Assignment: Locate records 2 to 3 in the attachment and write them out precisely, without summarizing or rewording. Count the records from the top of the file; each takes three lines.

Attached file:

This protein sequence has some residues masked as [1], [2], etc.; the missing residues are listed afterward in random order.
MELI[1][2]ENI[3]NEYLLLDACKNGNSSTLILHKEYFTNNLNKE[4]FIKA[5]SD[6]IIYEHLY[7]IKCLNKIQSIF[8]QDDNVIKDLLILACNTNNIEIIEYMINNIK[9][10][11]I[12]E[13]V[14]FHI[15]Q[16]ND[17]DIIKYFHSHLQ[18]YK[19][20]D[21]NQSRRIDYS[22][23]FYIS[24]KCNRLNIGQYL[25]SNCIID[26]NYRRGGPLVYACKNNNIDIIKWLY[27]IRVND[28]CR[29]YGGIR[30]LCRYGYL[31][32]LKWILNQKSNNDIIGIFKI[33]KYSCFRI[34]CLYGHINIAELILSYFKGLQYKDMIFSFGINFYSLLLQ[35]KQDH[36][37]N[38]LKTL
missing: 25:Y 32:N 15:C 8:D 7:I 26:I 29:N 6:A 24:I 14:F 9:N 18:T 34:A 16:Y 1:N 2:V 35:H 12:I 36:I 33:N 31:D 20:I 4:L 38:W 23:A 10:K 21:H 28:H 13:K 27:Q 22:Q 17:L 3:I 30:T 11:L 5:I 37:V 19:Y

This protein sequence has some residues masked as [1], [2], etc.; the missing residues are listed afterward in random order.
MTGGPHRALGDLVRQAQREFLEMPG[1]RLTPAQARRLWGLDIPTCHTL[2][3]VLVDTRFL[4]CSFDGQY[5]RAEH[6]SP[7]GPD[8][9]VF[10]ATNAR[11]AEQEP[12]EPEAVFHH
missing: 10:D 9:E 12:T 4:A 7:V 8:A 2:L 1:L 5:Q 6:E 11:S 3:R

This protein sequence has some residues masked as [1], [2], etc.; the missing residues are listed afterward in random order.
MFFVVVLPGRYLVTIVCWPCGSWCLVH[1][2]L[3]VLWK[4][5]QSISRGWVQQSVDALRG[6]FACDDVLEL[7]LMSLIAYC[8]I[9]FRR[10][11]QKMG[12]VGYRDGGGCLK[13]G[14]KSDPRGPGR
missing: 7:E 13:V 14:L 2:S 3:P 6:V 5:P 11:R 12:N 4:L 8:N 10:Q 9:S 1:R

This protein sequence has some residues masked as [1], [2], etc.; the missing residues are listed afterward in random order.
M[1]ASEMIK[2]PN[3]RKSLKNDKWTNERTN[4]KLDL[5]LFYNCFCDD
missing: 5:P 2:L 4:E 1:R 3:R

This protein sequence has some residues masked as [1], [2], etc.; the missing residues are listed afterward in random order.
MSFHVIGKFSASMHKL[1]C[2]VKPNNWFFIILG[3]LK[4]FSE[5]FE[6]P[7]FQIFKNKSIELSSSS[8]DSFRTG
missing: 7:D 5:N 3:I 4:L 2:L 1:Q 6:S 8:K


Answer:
This protein sequence has some residues masked as [1], [2], etc.; the missing residues are listed afterward in random order.
MTGGPHRALGDLVRQAQREFLEMPG[1]RLTPAQARRLWGLDIPTCHTL[2][3]VLVDTRFL[4]CSFDGQY[5]RAEH[6]SP[7]GPD[8][9]VF[10]ATNAR[11]AEQEP[12]EPEAVFHH
missing: 10:D 9:E 12:T 4:A 7:V 8:A 2:L 1:L 5:Q 6:E 11:S 3:R

This protein sequence has some residues masked as [1], [2], etc.; the missing residues are listed afterward in random order.
MFFVVVLPGRYLVTIVCWPCGSWCLVH[1][2]L[3]VLWK[4][5]QSISRGWVQQSVDALRG[6]FACDDVLEL[7]LMSLIAYC[8]I[9]FRR[10][11]QKMG[12]VGYRDGGGCLK[13]G[14]KSDPRGPGR
missing: 7:E 13:V 14:L 2:S 3:P 6:V 5:P 11:R 12:N 4:L 8:N 10:Q 9:S 1:R